The updated Mercedes-Benz SLS AMG GT is expensive at around $200,000. It's also fast, with 583 horsepower under the hood. But it's also efficient compared to ultra-performance cars from just a few years ago.
"There used to be this maxim that 'There's no replacement for displacement.' Now you can kind of replace that with technology with direct injection. We have start-stop that we've identified from the hybrids," said Rob Moran, Mercedes-Benz AMG spokesman. "It's really the golden age. More power, more torque, less fuel consumption."
And as Mercedes-Benz moves its high-end, high-performance AMG sub-brand forward, it's looking for other ways to keep the fun, but with efficiency.
There's a Mercedes prototype that's purely battery-powered and is purely experimental. But it hints at what could be coming.
"I would say as far as performance cars go, watch this space as far as electric," said Moran.
Believe it or not, exotic and luxury cars are lessening their carbon footprint. Bentley, for example, is now offering its sleek continental coupe with a smaller, turbocharged V-8 engine.
"A few years ago we made a commitment to reduce our emissions by around 40 percent," said Kevin Rose, a Bentley spokesman. "We've done that."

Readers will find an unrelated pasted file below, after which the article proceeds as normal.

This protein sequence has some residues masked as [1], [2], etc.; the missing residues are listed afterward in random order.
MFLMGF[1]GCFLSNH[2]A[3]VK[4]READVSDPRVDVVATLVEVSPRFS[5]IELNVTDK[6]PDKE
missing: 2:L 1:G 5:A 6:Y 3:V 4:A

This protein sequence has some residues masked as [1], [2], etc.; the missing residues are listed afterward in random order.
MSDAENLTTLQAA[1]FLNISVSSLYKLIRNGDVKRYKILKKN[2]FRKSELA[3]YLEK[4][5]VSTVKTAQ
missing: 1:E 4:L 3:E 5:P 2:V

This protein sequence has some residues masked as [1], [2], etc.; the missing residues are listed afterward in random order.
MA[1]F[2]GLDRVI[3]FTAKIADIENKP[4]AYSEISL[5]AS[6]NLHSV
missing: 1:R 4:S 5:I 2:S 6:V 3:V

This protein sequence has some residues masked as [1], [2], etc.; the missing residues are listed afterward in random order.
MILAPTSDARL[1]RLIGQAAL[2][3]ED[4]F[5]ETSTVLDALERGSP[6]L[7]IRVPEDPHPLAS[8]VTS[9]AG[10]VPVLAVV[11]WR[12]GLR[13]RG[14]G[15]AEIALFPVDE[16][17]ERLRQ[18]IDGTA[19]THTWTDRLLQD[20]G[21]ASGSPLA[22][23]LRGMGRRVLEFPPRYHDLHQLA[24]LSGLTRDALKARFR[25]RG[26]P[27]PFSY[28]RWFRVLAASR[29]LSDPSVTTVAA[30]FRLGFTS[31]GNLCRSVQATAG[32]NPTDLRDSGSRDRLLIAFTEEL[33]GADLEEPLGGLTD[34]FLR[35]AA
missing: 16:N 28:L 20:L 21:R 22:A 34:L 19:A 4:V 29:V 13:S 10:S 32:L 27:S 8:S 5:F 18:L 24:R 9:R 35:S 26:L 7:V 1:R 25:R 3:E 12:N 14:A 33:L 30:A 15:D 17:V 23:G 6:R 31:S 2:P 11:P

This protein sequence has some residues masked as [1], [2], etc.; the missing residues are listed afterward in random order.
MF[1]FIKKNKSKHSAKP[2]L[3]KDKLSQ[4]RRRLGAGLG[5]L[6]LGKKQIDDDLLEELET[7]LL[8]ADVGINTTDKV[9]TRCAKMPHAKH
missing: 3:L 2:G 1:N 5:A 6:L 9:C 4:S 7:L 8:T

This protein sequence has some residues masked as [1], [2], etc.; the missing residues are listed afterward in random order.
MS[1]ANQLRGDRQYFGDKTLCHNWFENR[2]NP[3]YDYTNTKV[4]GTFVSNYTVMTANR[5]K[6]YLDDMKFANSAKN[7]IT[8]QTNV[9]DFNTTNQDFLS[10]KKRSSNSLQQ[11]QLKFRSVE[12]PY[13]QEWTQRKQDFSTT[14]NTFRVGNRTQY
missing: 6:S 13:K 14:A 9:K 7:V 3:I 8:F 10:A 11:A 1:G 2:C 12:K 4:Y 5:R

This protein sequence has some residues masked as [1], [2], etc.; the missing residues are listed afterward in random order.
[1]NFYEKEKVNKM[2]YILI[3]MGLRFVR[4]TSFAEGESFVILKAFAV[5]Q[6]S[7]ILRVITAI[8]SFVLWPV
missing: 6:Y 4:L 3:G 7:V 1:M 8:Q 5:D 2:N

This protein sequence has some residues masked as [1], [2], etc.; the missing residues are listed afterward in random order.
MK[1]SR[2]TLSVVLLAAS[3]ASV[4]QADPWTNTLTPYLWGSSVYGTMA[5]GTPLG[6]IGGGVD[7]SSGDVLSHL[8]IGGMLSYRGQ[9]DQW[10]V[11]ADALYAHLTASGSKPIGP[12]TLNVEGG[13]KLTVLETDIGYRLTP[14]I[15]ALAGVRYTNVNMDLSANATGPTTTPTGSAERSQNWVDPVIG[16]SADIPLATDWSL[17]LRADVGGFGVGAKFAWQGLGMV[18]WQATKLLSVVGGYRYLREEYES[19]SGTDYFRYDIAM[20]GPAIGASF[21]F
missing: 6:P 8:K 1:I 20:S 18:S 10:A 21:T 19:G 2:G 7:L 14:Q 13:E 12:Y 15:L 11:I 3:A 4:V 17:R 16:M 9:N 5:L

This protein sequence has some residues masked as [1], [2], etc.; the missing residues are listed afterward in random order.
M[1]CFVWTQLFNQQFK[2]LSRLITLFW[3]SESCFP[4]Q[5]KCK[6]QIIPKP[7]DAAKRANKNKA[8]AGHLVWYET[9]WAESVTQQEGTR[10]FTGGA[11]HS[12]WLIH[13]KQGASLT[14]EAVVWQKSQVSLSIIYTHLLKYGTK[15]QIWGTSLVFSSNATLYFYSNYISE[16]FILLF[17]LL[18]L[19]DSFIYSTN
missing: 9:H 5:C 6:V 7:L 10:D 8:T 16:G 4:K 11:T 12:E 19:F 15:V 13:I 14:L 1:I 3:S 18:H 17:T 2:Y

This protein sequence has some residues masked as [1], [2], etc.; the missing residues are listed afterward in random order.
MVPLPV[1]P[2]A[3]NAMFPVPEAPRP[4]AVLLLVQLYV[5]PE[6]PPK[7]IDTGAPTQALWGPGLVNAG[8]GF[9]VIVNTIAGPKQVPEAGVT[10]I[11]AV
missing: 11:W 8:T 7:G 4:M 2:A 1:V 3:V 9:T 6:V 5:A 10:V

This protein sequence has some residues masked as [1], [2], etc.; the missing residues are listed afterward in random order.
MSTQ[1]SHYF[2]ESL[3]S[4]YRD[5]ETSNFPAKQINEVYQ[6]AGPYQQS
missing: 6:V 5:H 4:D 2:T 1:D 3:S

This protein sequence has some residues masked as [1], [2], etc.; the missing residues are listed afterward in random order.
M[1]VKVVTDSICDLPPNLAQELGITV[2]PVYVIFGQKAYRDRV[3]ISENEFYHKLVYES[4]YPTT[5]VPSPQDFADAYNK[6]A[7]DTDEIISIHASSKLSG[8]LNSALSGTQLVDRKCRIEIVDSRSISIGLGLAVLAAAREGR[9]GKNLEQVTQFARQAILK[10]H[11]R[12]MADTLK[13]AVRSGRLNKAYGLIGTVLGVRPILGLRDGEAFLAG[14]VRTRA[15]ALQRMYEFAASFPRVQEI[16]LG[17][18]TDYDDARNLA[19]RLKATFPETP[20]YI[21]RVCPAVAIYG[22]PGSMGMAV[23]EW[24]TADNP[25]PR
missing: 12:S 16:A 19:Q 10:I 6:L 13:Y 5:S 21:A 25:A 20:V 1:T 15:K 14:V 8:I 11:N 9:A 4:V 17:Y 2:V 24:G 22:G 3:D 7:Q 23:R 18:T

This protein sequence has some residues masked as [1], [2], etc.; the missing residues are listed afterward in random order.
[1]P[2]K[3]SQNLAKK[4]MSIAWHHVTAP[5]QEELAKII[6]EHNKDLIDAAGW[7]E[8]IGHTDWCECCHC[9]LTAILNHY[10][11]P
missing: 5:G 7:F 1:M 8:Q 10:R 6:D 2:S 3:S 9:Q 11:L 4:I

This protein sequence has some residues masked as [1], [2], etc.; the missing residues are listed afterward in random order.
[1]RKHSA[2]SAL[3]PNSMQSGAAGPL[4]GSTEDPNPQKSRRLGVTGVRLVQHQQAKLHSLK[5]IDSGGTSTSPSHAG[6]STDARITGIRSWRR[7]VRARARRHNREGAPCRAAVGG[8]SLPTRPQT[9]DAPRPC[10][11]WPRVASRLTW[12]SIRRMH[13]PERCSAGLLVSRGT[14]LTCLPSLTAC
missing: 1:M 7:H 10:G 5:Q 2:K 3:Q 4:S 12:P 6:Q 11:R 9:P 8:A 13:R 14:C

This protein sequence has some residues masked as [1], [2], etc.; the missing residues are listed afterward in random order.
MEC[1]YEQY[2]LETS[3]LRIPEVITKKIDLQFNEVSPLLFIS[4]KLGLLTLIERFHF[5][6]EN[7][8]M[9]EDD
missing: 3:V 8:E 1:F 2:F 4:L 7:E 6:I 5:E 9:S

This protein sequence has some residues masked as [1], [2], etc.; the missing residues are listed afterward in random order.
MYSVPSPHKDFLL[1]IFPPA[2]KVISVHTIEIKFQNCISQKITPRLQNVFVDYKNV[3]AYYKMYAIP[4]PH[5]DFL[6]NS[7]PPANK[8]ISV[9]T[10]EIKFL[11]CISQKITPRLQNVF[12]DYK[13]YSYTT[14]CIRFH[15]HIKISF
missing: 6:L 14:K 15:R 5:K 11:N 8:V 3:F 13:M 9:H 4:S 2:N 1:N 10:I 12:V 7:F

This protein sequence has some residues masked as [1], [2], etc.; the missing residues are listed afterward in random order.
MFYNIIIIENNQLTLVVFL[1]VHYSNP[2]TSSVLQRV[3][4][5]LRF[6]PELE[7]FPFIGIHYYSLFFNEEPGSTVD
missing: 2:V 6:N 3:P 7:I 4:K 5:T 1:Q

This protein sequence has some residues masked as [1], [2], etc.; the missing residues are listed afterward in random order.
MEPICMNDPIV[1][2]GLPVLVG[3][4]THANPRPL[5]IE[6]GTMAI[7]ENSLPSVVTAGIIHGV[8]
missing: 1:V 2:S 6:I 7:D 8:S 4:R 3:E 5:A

And it's still up to the task of thrilling. Behind the wheel, you'd never know it has a smaller engine.
You'd think that anyone who has the money for a car well into or even deep into six figures wouldn't care about the price of fuel. But that's just part of it.
"Our customers want to be seen as being responsible as well as enjoying themselves," said Rose.
With increasingly strict fuel economy standards, companies that build high-end exotics are working to make sure their cars won't be regulated away.
Rolls-Royce, for example, created a prototype electric car a couple of years ago to gauge interest: Another example of forward thinking to show that performance can live on.
And everyone seems to be on board.
"Being in charge of AMG here in the States I can guarantee you that we're working really hard on doing that," said Moran. "But we're also not going to lose what makes us special, which is being high-performance."
"All this engineering is moving these cars forward so that they kind of offer the best of both worlds," said automotive writer Basem Wasef. "They're fuel-efficient and they're extremely fast."